Djuma Mosque and Minaret, Khiva
The cathedral mosque of Khiva, otherwise known as Djuma-Mosque, is located in Ichan Kala on the road leading from the gates of Palvan-darva-za to Ata-darvaza. It is a typically archaic mosque with a flat ceiling on columns which has no analogue in Central Asia.
Ancient Arabian mosques had a similar layout. Today's building was constructed in the 18th century. Moonlight through three holes in the ceiling and carved wooden columns create an exclusive atmosphere for prayer. There are two hundred and twelve columns. The majority of them were carved from tree trunks in the 18th- 19th centuries. Some of them were made from ruined medieval buildings.
The most ancient columns might be taken from the medieval Khorezm capital, Kyat lay, at the bottom of the Amu Darya. Twenty one columns date from the 10th-12th centuries and have Arabian inscriptions in Kufi. Four columns reminiscent of the columns in Bagbanly Mosque with inscriptions in Naskh. The columns of the 18th-19th centuries are well recognized due to Khiva's typical floral-vegetative pattern.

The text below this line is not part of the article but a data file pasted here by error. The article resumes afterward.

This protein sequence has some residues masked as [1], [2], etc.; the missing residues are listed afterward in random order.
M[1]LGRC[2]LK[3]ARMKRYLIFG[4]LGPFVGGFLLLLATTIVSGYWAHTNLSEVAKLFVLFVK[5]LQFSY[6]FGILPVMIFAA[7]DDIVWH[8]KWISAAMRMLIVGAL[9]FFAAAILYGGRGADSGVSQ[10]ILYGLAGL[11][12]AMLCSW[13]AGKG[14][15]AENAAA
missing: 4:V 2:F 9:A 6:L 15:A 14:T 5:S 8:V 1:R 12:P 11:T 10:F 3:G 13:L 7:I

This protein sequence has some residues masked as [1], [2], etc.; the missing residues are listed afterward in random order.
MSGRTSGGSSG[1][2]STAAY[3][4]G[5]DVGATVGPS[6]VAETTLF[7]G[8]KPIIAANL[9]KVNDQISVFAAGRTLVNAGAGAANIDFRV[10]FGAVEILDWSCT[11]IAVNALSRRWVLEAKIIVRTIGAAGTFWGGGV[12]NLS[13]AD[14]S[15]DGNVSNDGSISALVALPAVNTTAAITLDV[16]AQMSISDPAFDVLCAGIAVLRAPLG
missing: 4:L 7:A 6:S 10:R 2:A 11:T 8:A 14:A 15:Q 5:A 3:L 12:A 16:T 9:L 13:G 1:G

The columns are leveled by means of various stone beddings and bases. The mihrab is roofed with ganch semi-dome with floral pattern of iris and brier on its sides.
One curious fact stands out particularly, five of Khiva's minarets are located on the same line at a distance of about 200 m. The minaret of Djuma-Mosque occupies the central point. Kalta-Minor stands to the west of it, and farther, the minaret of Biki-Djan-bika. The minaret of Seyid-biy Mosque and Palvan-kari Minaret are located to the east. The diameter of Djuma-Mosque's Minaret is 6.2 m at its base; its height is 3.2 m. An eight-arch lantern with a stalactite cornice and dome crowns the minaret.